Regardless of how much research we do, we can never be sure we’ve hit the right combination until we do a test. Wolf recommends creating two treatments to test.
The first is based on our competitors’ approaches. The second is based on our research on emotional triggers and content. Each combines five aspects:

  1. Emotions
  2. Elements
  3. Words
  4. Visuals
  5. Color

Examples

For some examples, I recommend checking out Talia Wolf’s deck on slideshare. She focuses on dating applications to help explain how emotional triggers can be laid out onto the screen.
[slideshare id=60398911&doc=riu8gdgr2kappdszvmpv-signature-c4bdb7a72292ae78b59833171bcb37ff0713fbf1792cee73ad4bdb0a8cf2928f-poli-160403034845]
If emotion is at the heart of purchases, then understanding how to integrate emotional triggers into our persuasive designs is critical to success.
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It is true that we can learn important things from an “inconclusive” AB test. But that doesn’t mean we like inconclusive tests. Inconclusive tests occur when you put two or three good options out for an AB test, drive traffic to these options and — meh — none of the choices is preferred by your visitors.

  1. Our visitors like the page the way it is (we call this page the “control”), and reject our changed pages.
  2. Our visitors don’t seem to care whether they get the control or the changed pages.

Basically, it means we tried to make things better for our visitor, and they found us wanting. Back to the drawing board.
Teenagers have a word for this.
It is a sonic mix of indecision, ambivalence, condescension and that sound your finger makes when you pet a frog. It is less committal than a shrug, less positive than a “Yes,” less negative than a “No” and is designed to prevent any decision whatsoever from being reached.
It comes out something like, “Meh” It is a word so flaccid that it doesn’t even deserve any punctuation. A period would clearly be too conclusive.
If you’ve done any testing at all, you know that your traffic can give you a collective “Meh” as well. We scientists call this an inconclusive test.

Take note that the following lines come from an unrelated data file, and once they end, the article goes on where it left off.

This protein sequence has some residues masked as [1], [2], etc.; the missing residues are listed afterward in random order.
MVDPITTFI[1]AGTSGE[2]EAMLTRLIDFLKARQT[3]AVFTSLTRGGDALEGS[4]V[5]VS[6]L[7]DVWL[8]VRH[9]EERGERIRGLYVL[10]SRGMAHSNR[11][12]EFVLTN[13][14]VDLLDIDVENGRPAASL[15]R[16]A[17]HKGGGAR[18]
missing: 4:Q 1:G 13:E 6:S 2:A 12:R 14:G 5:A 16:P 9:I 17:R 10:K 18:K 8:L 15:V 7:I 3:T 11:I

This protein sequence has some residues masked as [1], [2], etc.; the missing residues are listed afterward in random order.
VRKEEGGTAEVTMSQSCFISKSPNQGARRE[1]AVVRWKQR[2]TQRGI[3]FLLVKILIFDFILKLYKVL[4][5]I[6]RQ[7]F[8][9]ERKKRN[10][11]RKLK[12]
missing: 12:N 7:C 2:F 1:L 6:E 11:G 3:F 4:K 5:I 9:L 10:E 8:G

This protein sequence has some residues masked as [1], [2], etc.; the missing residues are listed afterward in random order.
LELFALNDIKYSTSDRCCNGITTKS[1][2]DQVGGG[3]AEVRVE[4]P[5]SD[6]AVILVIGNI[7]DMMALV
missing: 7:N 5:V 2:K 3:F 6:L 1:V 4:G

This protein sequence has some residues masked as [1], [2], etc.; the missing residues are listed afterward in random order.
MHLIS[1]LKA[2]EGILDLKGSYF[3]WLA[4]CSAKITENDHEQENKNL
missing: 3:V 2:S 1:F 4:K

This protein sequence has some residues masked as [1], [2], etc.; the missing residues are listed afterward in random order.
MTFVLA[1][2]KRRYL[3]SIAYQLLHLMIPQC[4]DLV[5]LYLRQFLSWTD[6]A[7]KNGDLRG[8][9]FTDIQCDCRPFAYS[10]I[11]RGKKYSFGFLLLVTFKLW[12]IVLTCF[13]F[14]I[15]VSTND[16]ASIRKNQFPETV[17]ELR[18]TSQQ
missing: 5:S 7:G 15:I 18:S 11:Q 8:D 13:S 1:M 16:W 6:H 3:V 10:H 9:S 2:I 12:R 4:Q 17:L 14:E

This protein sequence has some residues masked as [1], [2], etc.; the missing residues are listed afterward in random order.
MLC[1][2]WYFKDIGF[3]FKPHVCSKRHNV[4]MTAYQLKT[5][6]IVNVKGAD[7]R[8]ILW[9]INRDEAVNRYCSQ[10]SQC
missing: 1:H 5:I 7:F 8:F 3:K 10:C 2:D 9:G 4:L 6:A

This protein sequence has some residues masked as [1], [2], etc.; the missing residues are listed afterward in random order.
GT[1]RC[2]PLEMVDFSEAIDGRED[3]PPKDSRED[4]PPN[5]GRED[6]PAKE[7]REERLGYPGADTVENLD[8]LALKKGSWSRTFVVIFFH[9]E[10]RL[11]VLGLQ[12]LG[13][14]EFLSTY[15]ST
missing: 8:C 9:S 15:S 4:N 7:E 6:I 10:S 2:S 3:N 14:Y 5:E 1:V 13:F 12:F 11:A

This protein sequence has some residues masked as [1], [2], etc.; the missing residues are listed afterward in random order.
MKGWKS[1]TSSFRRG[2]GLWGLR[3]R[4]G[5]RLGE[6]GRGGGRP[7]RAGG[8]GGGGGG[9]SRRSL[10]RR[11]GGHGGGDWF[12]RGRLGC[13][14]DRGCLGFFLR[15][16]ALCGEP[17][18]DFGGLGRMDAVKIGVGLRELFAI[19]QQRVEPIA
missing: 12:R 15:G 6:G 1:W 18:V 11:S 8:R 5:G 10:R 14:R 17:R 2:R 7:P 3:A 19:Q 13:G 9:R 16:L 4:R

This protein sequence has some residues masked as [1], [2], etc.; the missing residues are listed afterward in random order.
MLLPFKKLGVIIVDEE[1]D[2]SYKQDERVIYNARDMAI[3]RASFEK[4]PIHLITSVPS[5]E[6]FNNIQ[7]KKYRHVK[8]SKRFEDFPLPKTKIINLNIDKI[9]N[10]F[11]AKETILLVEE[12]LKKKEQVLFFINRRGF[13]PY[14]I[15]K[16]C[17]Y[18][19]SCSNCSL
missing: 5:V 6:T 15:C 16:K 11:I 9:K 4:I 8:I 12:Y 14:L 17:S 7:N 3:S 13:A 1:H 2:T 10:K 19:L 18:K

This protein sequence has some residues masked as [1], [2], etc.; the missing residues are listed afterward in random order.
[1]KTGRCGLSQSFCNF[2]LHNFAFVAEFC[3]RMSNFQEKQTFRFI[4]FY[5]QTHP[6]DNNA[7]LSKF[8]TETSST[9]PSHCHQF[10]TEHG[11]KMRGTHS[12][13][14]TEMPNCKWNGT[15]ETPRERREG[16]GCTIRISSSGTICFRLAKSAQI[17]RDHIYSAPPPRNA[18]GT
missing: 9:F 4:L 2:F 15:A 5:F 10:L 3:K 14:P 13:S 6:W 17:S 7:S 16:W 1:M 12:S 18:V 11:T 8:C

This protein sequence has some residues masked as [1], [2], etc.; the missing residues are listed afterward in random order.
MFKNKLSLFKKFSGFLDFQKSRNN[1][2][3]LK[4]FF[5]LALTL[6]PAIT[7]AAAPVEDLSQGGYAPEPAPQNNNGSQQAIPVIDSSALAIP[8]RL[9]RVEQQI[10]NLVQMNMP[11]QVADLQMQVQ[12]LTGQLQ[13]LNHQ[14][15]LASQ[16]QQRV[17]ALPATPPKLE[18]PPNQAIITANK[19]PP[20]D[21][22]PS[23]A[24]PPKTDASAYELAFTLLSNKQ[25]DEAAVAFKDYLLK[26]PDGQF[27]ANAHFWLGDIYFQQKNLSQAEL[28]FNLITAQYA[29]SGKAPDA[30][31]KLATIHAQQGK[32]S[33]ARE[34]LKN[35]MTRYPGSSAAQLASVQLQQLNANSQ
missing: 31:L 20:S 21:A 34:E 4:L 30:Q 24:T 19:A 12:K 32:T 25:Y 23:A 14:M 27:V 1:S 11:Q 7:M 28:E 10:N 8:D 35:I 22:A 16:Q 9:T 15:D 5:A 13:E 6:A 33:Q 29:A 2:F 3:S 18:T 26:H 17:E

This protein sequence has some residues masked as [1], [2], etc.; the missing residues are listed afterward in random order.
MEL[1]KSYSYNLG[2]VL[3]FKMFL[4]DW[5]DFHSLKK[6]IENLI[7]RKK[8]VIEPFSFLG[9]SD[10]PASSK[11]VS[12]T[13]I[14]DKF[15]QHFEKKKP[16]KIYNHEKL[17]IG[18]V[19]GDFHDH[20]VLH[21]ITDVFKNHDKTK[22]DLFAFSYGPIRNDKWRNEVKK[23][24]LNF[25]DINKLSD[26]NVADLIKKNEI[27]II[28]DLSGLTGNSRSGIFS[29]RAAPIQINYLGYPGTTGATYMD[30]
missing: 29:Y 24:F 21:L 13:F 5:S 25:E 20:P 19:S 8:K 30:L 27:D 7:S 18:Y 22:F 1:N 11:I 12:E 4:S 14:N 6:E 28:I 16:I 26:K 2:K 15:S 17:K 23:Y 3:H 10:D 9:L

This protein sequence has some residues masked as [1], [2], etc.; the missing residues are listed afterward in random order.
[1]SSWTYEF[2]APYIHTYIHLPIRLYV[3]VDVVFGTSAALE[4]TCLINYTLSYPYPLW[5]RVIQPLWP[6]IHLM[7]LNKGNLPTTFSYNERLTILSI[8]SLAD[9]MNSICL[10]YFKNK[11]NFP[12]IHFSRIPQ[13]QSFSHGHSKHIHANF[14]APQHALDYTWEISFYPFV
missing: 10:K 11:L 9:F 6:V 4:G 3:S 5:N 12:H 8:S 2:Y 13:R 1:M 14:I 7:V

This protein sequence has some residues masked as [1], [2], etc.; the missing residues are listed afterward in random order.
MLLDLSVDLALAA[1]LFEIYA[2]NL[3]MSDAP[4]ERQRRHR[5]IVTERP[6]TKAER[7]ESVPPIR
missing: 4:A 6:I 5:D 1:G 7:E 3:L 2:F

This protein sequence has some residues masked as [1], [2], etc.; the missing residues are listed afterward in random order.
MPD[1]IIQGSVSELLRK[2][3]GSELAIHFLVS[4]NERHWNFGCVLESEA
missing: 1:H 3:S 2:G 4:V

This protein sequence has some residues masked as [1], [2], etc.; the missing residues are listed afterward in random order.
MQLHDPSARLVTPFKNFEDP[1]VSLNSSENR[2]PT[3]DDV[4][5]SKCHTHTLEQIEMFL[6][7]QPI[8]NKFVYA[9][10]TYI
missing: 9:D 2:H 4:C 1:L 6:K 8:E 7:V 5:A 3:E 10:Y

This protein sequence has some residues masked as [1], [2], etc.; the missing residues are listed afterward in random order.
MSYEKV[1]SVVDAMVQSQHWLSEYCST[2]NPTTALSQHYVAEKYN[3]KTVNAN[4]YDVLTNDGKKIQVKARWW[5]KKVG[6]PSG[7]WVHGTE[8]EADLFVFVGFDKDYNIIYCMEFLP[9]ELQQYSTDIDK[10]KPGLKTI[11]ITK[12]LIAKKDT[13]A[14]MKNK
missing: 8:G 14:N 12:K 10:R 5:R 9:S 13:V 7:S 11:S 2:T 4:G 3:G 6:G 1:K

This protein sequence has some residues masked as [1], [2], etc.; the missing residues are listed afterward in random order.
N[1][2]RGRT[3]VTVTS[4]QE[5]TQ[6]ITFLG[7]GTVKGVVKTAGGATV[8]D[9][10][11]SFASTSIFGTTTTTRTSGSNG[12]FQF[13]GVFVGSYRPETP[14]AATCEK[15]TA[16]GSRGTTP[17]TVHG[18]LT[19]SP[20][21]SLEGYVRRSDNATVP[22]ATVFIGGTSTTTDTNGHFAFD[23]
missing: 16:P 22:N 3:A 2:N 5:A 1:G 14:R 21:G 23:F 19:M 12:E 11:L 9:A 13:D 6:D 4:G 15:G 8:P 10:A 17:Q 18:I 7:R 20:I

Whether you’re testing ad copy, landing pages, offers or keywords, there is nothing that will deflate a conversion testing plan more than a series of inconclusive tests. This is especially true you’re your optimization program is young. Here are some things to consider in the face of an inconclusive test.

1. Add Something Really Different To The Mix

[pullquote]Subtlety is not the split tester’s friend.[/pullquote] Your audience may not care if your headline is in 16 point or 18 point font. If you’re getting frequent inconclusive tests, one of two things are going on:

  1. You have a great “control” that is hard to beat, or
  2. You’re not stretching enough

Craft another treatment, something unexpected and throw it into the mix. Consider a “well-crafted absurdity” a la Groupon. Make the call to action button really big. Offer something you think your audience wouldn’t want.

2. Segment Your Test

We recently spent several weeks of preparation, a full day of shooting, and thousands of dollars on talent and equipment to capture some tightly controlled footage for video tests on an apparel site. This is the sort of test that is “to big to be inconclusive.” However, video is currently a very good bet for converting more search traffic.
Yet, our initial results showed that the pages with video weren’t converting significantly higher than the pages without video. Things changed when we looked at individual segments, however.
New visitors liked long videos while returning visitors liked shorter ones. Subscribers converted at much higher rates when shown a video recipe with close-ups on the products. Visitors who entered on product pages converted for one kind video while those coming in through the home page preferred another.
It became clear that, when lumped together, one segment’s behavior was cancelling out gains by other segments.
How can you dice up your traffic? How do different segments behave on your site?
Your analytics package can help you explore the different segments of your traffic. If you have buyer personas, target them with your ads and create a test just for them. Here are some ways to segment:

  • New vs. Returning visitors
  • Buyers vs. prospects
  • Which page did they land on?
  • Which product line did they visit?
  • Mobile vs. computer
  • Mac vs. Windows
  • Members vs. non-members

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3. Measure Beyond the Click

Here’s a news flash: we often see a drop in conversion rates for a treatment that has higher engagement. This may be counter-intuitive. If people are spending more time on our site and clicking more — two definitions of “engagement” — then shouldn’t they find more reasons to act?
Apparently not. Higher engagement may mean that they are delaying. Higher engagement may mean that they aren’t finding what they are looking for. Higher engagement may mean that they are lost. So, if you’re running your tests to increase engagement, you may be hurting your conversion rate. In this case, “Meh” may be a good thing.
In an email test we conducted for a major energy company, we wanted to know if a change in the subject line would impact sales of a smart home thermostat. Everything else about the emails and the landing pages were identical.
The two best-performing emails had very different subject lines, but identical open rates and click-through rates. However, sales for one of the email treatments was significantly higher. The winning subject line had delivered the same number of clicks, but had primed the visitors in some way making them more likely to buy.